Text author: Yulia Pastukhova
Many people have now chosen Bali as their new home, and the question of learning the Indonesian language is far from trivial for them. I will share my experience of learning Bahasa.
At first, we tried to learn the language with a hired teacher whom we found through an advertisement on Facebook. However, after five lessons, we realized the futility of these attempts because the teacher just bombarded us with new words. At the end of each lesson, we had about a hundred words in our notebooks that we had learned, but we still hadn't started speaking Bahasa.
Then I realized that I needed a structured learning system and decided to enroll in a beginner's course at one of the most renowned schools in Bali, Cinta Bahasa. This school has branches in Ubud, Canggu, and Sanur.
I had to wait for about two weeks until a group was formed. The cost of the 40-hour course was approximately 3 million rupiahs. The minimum number of people in a group was three, and in my group, there were five students, including myself. Classes were held every weekday—five days a week—for two hours each, in-person. The course lasted for four weeks.
There is also the option of individual lessons with a teacher (priced at two million rupiahs for 10 hours of instruction). This provides the advantage of choosing between online or in-person formats, as well as the flexibility to schedule sessions at convenient times (but not less than 2-3 times per week).
The main advantage of the school is that you follow textbooks, and the teacher provides a structured approach: explaining grammar in a clear manner while simultaneously introducing vocabulary—around 15-30 new words in each lesson. This allows you to start speaking from the very first lesson, construct sentences, understand tenses, suffixes, endings, etc. The grammar of the Indonesian language is quite simple, making it easy to grasp, and the rest depends on your vocabulary.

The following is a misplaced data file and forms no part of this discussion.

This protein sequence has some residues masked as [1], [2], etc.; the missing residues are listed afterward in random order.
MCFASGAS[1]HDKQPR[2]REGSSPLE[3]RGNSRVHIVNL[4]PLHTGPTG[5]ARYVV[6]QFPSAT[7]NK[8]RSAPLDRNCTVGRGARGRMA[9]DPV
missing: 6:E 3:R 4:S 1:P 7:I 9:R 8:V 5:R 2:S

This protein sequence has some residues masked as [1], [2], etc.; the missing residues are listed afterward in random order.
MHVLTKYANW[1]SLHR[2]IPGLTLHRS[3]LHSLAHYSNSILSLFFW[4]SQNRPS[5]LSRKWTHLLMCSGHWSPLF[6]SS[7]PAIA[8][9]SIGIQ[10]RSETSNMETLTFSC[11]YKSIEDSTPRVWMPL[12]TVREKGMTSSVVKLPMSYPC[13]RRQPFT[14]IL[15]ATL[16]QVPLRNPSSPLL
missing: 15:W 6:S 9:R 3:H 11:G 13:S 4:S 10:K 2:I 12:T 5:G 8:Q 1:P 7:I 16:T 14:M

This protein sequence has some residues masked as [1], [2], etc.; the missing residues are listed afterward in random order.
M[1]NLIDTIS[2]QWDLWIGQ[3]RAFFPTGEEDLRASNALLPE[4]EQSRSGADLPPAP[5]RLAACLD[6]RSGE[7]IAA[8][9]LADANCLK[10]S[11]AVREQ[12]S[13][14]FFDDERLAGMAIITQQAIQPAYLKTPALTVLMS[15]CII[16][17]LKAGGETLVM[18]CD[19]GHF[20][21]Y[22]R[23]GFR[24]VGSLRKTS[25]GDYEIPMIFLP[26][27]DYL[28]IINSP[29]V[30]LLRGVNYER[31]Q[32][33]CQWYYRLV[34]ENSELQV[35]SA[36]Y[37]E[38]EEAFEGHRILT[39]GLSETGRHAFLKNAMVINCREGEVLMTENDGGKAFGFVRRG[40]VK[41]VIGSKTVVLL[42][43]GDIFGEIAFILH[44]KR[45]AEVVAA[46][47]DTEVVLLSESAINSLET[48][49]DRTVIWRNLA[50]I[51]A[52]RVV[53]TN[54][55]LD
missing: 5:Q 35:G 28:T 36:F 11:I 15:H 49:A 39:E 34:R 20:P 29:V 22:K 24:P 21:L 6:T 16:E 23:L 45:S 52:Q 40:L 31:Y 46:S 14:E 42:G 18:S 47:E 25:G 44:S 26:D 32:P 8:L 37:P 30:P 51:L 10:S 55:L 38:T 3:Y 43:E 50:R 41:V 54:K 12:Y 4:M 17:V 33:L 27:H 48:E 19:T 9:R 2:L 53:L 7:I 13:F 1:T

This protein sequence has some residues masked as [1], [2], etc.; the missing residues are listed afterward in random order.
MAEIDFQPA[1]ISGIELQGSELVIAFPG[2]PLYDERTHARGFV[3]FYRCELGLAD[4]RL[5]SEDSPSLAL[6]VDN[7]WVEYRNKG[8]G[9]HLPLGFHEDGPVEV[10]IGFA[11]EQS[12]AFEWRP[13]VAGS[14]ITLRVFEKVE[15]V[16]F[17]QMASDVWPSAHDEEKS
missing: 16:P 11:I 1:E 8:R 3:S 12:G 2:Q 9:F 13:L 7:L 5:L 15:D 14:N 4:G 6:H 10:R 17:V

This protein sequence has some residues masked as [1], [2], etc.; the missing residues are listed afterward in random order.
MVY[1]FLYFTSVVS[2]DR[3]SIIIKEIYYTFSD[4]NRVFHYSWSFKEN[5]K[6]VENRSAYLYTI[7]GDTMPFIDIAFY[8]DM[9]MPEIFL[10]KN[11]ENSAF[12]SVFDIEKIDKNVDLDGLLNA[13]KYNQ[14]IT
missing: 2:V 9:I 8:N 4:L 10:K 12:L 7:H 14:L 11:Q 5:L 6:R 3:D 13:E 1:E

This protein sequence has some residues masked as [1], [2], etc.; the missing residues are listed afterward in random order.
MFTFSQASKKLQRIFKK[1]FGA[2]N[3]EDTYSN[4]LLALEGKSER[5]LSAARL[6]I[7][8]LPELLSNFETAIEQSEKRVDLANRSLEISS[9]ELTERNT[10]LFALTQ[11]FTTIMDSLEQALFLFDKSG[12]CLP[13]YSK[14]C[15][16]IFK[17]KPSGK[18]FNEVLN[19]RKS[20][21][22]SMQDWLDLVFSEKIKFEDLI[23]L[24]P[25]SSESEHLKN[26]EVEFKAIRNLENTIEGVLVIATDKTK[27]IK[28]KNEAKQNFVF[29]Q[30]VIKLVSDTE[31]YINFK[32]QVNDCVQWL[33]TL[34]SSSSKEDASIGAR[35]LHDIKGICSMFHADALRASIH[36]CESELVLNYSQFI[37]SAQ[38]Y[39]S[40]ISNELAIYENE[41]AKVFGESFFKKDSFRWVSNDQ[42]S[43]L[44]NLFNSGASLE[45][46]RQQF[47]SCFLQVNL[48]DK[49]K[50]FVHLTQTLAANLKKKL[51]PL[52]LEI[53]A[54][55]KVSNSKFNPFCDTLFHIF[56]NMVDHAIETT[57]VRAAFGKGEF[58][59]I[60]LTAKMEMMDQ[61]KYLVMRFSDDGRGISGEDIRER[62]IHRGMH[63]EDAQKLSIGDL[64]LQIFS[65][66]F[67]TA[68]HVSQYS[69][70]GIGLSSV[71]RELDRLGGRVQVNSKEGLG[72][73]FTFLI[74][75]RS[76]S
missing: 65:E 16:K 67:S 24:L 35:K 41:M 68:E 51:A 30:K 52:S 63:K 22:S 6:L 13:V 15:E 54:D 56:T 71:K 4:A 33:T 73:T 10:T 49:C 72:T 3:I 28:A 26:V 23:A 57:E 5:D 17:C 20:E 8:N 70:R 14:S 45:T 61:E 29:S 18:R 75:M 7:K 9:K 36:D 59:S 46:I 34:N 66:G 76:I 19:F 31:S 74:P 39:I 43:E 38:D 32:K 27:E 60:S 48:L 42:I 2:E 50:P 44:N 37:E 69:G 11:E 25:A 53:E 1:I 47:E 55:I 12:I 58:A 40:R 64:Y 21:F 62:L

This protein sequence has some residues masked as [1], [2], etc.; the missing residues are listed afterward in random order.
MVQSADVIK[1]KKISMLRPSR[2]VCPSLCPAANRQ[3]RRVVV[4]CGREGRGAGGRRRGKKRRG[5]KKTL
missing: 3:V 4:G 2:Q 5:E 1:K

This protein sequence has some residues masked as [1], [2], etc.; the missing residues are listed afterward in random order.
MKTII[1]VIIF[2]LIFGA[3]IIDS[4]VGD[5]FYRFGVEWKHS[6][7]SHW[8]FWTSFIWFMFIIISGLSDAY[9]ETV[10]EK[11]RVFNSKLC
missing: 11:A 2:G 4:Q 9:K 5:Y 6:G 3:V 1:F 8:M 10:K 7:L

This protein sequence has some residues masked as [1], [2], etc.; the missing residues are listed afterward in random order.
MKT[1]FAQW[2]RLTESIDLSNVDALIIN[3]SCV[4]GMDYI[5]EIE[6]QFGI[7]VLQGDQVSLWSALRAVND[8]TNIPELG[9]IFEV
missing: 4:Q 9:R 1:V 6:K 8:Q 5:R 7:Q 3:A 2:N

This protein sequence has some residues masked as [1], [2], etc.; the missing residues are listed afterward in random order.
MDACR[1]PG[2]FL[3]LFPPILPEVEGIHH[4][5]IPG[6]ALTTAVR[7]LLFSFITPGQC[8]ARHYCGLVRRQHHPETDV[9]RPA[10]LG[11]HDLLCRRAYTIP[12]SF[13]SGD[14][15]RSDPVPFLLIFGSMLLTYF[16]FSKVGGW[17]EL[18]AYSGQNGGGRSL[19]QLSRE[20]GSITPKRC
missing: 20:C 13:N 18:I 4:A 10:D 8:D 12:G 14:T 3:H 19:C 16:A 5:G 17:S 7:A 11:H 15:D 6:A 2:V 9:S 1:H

All lessons are organized by themes: introducing yourself, talking about your family, going to the market (the textbooks even include phrases on how to negotiate better), going to a restaurant, visiting a hospital, home repairs, and so on.
For everyday communication, completing the beginner level is quite sufficient—it allows you to converse at a basic level unless you are deeply immersed in the life of Indonesians. If you are conducting business in Indonesia or working in a position that requires fluent Indonesian, you will need to continue your education to the next levels. While the teacher in the beginner course mostly speaks in your native language, in the pre-intermediate and intermediate programs, the instruction is conducted almost entirely in Indonesian.
One of the teachers at this school mentions that English-speaking students find it more challenging because the Indonesian language lacks the verb "to be" (am, is, are, etc.), and they advise them to try speaking like young children.
Similarly, he advises speaking more about things you like. Try to construct sentences with all the words you know, practice wherever possible, and create unusual, emotional, funny, and perhaps even strange sentences—phrases filled with emotions are remembered more quickly.
To speak more fluently, don't be lazy about learning new words. During daily lessons, it's not as easy—after two hours in the group, it's advisable to spend at least 30-40 minutes on memorization, but without this, progress will be very slow.
I experienced this myself - during the first two weeks, I memorized words every day, and I remember the materials studied during that time well. For other topics, I can write and understand the text, but speaking and comprehending casual speech is still a challenge. Overall, Bahasa is a very simple language. In my group, there were students aged 60-65, and all of them succeeded - by the end of the course, they could understand spoken language, write, and though not very confidently yet, they started speaking in Indonesian.